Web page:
My own knowledge of Santeria is limited and mostly sourced from tatty pseudo-sensationalistic papbaks like this:


(Well, actually, this one mainly deals w/ Marcumba, another Yoruba-derived belief-system, this time transplanted to Brasil)

I like the fact that Santeria, like Voodoo, is basically a deconstruction/reconstruction of Christianity, a religious remix where the bits that you don’t like (Hierarchical/Patriarchal Control Structures; Passive Rituals) are stripped out and replaced/mangled/blended in with some cooler stuff (Active Audience Participation; Pantheons; Deities that represent the elements/emotional states/etc; African/Old World/Lovecraftian/Hyperstitional Entities).

Elegua is Santeria’s equivalent of The Trickster. He is the Guardian of the Crossroads; the messenger between man and the Gods. He is Lord of All Doors, Gates and Roads; the guy who Robert Gordon and Jimi H would’ve got their geetar licks from. His numbers are 3 and 21. He’s best summoned on a Monday with offerings of chocolate, cigars and rum. His fave colours are red and black.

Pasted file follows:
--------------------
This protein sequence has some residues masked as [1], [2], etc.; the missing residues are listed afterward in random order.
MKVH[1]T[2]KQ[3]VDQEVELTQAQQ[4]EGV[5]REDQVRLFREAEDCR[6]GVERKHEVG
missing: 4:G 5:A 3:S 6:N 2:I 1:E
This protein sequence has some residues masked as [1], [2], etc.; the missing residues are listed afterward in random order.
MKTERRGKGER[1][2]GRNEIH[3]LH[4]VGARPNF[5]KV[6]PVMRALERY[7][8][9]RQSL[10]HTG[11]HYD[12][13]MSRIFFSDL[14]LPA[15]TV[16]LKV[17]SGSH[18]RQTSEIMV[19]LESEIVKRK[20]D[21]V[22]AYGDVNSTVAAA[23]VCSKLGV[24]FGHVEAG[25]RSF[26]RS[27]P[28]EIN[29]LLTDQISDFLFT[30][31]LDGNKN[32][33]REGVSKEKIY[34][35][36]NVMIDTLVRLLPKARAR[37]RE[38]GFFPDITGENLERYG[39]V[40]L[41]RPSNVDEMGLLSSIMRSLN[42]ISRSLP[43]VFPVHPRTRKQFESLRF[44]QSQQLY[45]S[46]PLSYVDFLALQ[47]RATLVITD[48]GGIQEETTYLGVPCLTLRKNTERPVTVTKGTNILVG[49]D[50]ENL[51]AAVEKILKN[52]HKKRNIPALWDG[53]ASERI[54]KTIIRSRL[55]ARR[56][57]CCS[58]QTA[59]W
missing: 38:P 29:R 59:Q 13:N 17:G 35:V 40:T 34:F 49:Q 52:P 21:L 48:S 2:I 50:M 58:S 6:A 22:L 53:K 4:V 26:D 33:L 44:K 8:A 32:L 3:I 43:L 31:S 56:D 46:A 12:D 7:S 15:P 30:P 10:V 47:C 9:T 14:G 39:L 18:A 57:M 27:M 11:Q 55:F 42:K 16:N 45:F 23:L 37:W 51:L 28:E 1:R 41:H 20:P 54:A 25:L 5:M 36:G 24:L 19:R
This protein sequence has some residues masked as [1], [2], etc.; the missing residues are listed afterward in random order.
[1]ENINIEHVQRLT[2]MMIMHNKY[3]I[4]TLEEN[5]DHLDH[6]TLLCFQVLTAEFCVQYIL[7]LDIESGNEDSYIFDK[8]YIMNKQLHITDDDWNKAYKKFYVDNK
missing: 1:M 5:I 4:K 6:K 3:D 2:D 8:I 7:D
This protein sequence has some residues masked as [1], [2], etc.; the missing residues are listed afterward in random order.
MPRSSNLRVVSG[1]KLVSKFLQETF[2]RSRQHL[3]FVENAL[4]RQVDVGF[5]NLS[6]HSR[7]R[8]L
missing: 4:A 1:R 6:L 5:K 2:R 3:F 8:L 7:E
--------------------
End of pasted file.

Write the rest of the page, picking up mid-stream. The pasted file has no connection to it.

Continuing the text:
Delia and Gavin’s fascination w/ Santeria included building their own sculptural representation of Elegua, the seashell-eyed messanger of Olorun. Fucking beautiful, isn’t it?



It's like a celestial gimp-mask. Here’s some other, more ‘traditional’ forms of Elegua:





And, er...



The title “The Days of Mars” comes, I think, from the title of a book by Winifred Ellerman Bryher (1894 – 1983), archaeologist, film-maker and novelist who hung out in Paris in the 20’s w/ Hemingway, Joyce and Gertrude Stein. Although married (for convenience) to the author Robert McAlmon, she had a 40-year lesbian affair w/ the Imagist poet Hilda Doolittle aka H.D. (1886 – 1961). This peculiar Menage a Trois were part of a group of Pre-War Writers, Film-makers and Mystics known as Pool.

Doolittle was an interesting character too: a Sapphic Modernist who counted fellow Imagist Ezra Pound amongst her lovers. She was obsessed w/ Greek Mythology, Spiritualism, The Tarot and The Qabbalah…she also hung out w/ Freud and became an expert in dream interpretation. (See, it’s all starting to make sense now…)

The Days of Mars: a Memoir 1940-1946” traces a series of Trans-Atlantic letters written between Bryher, Doolittle and American writer May Sarton during the years spanning WW2.

I'm gonna guess that maybe "Black Spring" is a Henry Miller reference, but, ah, fuck it...you can ask 'em yrselves...

Delia Gonzalez and Gavin Russom will be performing 4 dates in France and England in November 2005. Catch 'em at:

12th Metz France w/CocoRosie @ Salle Ochs

15th Paris France w/Kid 606 @ Point Ephemere

18th London w/ DJ Tim '2 pints' Goldsworthy & Tim Sweeney @ Plastic People

19th Glasgow Scotland w/ DJ Tim '2 pints' Goldsworthy & Tim Sweeney @ Glasgow School of Art